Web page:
The mood in the diamond market is hesitant and there is a strong feeling of anticipation in the air. It’s hardly surprising when you consider the recent publication of a decrease in round polished diamond prices, coupled with Indian factories having reduced their production levels to reflect demand and rumours making the rounds that De Beers and Alrosa are set to reduce their prices.
Could the price decrease be premature and too generic?
We are still awaiting reports about the season sale results in America. We know sales of diamonds and fine jewellery have been pretty strong, so what has been sold there? Is it SI and pique goods and if so, at what price? If SI and pique have been in demand, doesn’t it mean stronger prices have been achieved?
The decrease was across the board, so does it mean that the prices of VS and better goods should have been reduced more, because SI and piques were doing well? As if things weren’t confusing enough before this announcement. Are we now touching bottom prices?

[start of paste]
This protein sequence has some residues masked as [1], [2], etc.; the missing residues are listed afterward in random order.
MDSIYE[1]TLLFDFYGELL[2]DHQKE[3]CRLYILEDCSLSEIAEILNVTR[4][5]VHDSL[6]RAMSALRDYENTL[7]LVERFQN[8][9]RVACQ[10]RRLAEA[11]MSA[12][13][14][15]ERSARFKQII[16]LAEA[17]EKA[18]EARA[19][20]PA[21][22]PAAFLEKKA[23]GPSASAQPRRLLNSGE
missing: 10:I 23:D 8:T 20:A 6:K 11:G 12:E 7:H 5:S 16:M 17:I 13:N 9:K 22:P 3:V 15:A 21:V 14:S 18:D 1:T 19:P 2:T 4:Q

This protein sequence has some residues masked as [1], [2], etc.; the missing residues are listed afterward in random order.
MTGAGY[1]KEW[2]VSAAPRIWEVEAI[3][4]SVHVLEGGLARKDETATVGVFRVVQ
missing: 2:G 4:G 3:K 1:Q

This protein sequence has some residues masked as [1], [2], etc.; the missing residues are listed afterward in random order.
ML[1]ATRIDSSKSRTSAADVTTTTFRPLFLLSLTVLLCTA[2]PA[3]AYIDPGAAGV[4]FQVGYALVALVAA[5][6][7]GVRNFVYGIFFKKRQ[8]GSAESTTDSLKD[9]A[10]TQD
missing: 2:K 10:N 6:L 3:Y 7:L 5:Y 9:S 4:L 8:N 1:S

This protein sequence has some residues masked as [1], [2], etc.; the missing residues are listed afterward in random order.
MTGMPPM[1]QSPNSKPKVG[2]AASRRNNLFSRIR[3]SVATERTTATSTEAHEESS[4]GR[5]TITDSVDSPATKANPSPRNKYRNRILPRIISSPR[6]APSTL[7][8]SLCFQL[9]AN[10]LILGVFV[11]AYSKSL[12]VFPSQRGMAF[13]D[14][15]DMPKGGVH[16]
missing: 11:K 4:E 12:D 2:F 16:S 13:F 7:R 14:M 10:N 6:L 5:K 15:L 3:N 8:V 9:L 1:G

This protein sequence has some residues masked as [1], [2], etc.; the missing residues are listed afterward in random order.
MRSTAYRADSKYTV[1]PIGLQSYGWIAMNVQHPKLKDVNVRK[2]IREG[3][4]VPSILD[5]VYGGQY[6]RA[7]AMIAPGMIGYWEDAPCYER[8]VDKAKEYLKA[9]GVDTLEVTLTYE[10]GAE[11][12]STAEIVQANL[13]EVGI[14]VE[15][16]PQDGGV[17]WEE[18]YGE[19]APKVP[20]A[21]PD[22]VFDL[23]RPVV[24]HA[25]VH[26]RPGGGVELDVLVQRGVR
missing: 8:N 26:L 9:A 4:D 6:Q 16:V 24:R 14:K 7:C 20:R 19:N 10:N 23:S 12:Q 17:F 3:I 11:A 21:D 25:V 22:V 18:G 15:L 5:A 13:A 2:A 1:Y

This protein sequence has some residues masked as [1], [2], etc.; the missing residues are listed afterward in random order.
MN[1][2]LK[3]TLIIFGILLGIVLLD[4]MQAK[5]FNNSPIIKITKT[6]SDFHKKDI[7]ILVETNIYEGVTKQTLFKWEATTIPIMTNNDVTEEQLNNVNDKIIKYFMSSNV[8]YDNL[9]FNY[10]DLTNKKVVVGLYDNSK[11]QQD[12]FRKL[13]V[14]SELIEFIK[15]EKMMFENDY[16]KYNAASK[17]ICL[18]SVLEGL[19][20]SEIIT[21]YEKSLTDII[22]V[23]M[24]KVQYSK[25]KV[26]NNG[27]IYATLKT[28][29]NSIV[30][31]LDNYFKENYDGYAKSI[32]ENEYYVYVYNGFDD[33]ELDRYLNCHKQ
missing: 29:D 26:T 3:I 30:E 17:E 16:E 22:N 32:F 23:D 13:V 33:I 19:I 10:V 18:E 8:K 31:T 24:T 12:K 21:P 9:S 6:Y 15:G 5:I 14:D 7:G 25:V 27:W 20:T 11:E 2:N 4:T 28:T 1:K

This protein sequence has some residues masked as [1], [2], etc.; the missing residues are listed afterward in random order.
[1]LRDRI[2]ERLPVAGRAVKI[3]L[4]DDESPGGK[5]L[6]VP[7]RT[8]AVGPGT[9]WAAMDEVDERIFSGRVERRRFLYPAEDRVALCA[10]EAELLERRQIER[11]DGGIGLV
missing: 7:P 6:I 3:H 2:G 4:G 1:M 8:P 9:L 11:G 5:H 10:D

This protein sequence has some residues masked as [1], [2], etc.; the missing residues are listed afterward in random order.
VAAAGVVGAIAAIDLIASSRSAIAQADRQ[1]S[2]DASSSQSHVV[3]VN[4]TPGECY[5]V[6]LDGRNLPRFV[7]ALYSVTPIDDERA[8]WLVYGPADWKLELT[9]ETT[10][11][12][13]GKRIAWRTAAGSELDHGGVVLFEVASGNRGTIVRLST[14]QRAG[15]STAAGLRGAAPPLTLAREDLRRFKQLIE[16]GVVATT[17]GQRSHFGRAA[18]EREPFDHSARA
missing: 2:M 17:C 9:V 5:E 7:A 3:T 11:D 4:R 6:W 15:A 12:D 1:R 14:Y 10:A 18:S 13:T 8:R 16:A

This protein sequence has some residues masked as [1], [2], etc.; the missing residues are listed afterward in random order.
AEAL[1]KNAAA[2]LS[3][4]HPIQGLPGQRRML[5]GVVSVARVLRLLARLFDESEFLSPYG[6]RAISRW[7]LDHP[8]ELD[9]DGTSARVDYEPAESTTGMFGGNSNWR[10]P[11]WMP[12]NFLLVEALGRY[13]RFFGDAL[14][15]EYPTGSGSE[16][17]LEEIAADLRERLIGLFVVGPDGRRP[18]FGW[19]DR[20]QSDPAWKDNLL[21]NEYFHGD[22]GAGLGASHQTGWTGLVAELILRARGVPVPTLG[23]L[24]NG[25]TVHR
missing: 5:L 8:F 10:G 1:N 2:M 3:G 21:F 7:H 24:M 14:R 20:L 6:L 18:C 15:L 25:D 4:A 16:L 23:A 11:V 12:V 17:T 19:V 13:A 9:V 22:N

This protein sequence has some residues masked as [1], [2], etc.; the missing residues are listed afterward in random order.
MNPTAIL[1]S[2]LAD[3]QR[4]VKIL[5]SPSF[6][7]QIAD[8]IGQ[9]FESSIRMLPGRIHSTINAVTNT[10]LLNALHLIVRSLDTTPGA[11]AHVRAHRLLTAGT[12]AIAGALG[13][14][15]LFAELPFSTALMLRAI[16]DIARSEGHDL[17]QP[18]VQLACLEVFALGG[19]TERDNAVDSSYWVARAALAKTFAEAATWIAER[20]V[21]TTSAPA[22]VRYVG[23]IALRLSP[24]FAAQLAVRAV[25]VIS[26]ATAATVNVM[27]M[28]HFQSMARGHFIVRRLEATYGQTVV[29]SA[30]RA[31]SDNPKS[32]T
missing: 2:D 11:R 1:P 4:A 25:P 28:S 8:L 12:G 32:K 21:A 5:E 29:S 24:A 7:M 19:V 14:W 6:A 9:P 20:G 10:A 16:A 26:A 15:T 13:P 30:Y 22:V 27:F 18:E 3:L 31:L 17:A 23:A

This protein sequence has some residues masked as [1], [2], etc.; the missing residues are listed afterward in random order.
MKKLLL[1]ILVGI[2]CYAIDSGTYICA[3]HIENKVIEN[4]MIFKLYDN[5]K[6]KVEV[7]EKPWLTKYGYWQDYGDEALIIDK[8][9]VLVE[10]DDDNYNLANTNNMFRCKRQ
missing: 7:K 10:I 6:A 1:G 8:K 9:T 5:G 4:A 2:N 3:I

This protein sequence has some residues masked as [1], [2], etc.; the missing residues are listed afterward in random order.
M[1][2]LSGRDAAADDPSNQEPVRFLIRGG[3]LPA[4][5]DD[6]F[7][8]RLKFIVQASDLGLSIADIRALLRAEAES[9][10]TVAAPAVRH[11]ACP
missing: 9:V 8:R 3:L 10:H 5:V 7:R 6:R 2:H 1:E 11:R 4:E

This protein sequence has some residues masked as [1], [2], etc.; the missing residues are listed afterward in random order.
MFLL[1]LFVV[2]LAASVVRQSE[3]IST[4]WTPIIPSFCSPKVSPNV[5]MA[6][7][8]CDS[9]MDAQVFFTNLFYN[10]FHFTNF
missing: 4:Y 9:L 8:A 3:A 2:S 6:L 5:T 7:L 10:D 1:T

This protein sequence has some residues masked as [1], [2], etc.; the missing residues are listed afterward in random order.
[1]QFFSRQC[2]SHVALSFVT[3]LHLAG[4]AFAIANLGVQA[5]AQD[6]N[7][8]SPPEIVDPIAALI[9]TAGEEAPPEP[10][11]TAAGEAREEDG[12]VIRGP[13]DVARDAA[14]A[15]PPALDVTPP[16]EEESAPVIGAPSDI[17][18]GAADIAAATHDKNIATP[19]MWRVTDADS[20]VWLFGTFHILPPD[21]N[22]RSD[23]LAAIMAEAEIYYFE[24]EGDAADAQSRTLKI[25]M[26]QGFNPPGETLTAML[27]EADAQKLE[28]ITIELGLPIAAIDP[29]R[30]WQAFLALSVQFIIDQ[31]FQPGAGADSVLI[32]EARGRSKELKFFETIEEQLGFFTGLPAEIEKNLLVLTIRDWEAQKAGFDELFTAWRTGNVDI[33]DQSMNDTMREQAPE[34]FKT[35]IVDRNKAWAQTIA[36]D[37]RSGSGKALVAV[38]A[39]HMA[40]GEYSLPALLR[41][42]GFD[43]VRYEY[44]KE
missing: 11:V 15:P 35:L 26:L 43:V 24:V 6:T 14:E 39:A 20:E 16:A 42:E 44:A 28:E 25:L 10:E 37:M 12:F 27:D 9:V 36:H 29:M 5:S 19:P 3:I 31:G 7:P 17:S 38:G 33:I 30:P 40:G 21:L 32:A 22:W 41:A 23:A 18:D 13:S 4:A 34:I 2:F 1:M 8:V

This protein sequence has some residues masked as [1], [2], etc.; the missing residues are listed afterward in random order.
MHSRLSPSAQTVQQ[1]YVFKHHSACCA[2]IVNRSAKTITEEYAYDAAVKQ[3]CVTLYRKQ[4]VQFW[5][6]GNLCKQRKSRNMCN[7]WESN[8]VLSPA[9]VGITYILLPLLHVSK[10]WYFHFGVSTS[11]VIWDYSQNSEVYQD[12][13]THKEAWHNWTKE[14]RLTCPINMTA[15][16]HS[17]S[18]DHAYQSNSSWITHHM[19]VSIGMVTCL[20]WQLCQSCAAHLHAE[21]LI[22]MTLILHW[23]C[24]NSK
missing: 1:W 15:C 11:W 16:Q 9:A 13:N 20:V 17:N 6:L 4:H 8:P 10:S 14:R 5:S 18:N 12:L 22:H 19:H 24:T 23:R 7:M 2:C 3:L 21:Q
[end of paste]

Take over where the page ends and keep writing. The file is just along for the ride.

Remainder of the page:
Since we do not know the results of the season sales, we also do not know to what extent the pipeline has been cleaned. While preparing for the season, retailers tended to be very conservative in their purchases. Now that the high selling season has concluded, will they seek to replenish their inventories? Are there new orders for polished diamonds to be fulfilled? If there are, this may energise the diamond industry.
Meanwhile China and Japan, two of the leading polished diamond consuming markets, have been quite weak for some time. This has led to more and more goods being directed to America where sales are relatively strong. Could this mean supply outstripping demand in America - a situation which could possibly lead to more polished diamond price decreases?
Some fear large volumes of rough diamonds will pour into the market during January. It is quite obvious that with limited financing capacity rough buyers will buy from the source offering them the best value.
Since the end of November, Indian manufacturing capacity has been reduced by 30%, according to Indian market sources. This has taken a number of different forms. Factories have closed during the weekend, working hours have been reduced and manufactures have been polishing smaller and cheaper goods which means less capital is used while keeping the factories going.